September 1, 2022 | Dundas Harbor & Croker Bay
This morning found ‘L’Austral’ anchored near Dundas Harbor, perfectly positioned for the day’s two excursions, one to a village of Thule-era dwellings and the other to an abandoned Royal Canadian Mounted Police outpost.
Margaret led the exploration of the Thule structures, as well as a deep dive into the remarkable culture that built them. We learned that the Thule people thrived here from approximately 1200 to 1600, due in large part to the arrival of bowhead whales offshore. The settlement’s dwellings featured round sod and stone foundations with skin roofs supported by whale bones. These bones now lay scattered about, marking silent testimony to the distant ancestors of today’s Inuit people.
Meanwhile, the second group explored the abandoned Royal Canadian Mounted Police outpost, a historic site that witnessed a series of haunting tragedies. Three constables were stationed here in the 1920s, each ill prepared for life in the Arctic. Two of the men ostracized the third, compelling him to take his own life. One of the two remaining men was killed in what was described as a “walrus hunting accident,” leaving the third man to bury both of his comrades. We visited their gravesites overlooking the bay, the haunting stories of the interred lingering in our minds.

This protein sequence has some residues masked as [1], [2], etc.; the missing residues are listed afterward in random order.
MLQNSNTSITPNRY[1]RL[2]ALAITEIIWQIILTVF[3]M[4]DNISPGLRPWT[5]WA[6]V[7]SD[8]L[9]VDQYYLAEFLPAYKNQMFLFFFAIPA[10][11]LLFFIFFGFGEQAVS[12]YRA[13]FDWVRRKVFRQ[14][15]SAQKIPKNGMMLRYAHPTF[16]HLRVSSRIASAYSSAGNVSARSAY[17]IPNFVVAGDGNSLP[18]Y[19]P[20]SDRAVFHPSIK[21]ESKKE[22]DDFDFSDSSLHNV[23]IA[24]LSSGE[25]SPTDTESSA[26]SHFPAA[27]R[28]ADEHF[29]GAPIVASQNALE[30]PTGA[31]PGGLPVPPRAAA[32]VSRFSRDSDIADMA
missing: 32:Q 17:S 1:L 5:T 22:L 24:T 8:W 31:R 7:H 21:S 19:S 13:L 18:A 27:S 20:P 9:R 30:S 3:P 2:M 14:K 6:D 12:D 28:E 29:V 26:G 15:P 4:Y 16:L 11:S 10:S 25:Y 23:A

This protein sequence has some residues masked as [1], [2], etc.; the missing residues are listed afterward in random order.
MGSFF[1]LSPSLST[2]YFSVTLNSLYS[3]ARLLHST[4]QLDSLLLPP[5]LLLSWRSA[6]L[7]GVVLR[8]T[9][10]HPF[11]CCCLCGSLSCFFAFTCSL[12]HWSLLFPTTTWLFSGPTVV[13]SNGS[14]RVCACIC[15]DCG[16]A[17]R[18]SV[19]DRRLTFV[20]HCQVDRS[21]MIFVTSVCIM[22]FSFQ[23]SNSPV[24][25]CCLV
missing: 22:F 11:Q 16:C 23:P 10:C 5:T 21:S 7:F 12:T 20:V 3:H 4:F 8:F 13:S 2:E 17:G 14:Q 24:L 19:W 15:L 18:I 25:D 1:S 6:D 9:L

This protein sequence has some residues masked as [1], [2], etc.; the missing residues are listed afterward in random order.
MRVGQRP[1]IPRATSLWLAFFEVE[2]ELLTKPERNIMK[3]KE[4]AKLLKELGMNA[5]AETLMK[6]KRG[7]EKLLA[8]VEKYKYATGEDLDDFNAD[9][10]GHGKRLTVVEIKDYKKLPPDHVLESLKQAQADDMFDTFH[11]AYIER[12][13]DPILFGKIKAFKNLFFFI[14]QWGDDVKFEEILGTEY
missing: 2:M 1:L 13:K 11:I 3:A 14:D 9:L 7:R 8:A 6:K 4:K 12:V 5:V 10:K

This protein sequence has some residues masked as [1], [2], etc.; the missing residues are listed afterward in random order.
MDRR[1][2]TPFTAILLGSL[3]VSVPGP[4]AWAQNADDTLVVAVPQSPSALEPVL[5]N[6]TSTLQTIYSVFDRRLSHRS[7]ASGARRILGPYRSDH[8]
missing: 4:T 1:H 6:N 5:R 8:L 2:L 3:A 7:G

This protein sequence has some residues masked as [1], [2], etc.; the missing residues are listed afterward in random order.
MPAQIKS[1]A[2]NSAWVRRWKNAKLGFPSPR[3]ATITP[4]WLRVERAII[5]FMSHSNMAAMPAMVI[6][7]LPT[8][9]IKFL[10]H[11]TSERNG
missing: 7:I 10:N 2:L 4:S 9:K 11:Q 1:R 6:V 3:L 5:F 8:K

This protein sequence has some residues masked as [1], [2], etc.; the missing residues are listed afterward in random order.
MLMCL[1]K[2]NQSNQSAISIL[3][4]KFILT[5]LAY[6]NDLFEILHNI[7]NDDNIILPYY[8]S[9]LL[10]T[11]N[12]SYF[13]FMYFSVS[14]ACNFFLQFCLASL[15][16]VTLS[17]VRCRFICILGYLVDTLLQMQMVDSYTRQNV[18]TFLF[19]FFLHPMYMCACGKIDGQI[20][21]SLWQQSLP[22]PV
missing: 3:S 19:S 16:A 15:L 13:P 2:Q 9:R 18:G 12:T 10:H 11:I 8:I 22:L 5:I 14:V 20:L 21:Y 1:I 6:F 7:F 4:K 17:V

This post was also home to a group of Inuit relocated there by the Canadian government from Cape Dorset. Only a few weathered buildings testify to their time here.
In the afternoon, we enjoyed a Zodiac cruise around the Croker Glacier, our first encounter with a rugged glacial face. We watched as a polar bear climbed partway up a cliff on the southern side of Croker Bay and settled in for a nap.
September 2, 2022 | Beechey Island & Radstock Bay
Today, we explored a site of great significance in the history of Sir John Franklin’s lost Arctic expedition of 1845, Beechey Island.